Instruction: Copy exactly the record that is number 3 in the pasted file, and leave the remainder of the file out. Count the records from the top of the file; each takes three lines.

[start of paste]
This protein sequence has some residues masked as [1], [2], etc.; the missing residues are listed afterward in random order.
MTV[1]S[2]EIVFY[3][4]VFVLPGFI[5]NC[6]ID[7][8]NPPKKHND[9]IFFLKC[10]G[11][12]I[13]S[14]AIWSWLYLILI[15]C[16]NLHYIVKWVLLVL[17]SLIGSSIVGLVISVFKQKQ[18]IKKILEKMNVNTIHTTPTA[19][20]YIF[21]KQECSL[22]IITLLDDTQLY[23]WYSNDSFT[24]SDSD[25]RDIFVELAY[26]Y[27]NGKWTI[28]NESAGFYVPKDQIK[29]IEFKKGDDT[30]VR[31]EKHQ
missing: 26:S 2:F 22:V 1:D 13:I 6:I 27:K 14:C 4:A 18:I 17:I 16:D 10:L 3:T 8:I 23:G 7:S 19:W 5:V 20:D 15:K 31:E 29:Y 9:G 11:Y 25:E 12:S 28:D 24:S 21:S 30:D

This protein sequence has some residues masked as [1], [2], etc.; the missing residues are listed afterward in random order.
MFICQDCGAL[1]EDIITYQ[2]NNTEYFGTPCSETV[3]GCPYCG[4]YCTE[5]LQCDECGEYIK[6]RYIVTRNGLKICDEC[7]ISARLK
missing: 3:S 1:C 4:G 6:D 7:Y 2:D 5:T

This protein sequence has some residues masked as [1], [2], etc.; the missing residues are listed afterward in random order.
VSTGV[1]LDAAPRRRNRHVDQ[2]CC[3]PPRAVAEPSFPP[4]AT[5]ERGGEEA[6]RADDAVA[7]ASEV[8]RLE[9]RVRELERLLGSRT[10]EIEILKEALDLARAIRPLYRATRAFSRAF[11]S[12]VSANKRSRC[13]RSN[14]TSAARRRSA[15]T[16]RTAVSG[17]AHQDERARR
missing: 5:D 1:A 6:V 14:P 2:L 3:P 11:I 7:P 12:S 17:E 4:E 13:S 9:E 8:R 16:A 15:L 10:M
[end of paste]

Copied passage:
This protein sequence has some residues masked as [1], [2], etc.; the missing residues are listed afterward in random order.
VSTGV[1]LDAAPRRRNRHVDQ[2]CC[3]PPRAVAEPSFPP[4]AT[5]ERGGEEA[6]RADDAVA[7]ASEV[8]RLE[9]RVRELERLLGSRT[10]EIEILKEALDLARAIRPLYRATRAFSRAF[11]S[12]VSANKRSRC[13]RSN[14]TSAARRRSA[15]T[16]RTAVSG[17]AHQDERARR
missing: 5:D 1:A 6:V 14:P 2:L 3:P 11:I 7:P 12:S 17:E 4:E 13:S 9:E 8:R 16:A 15:L 10:M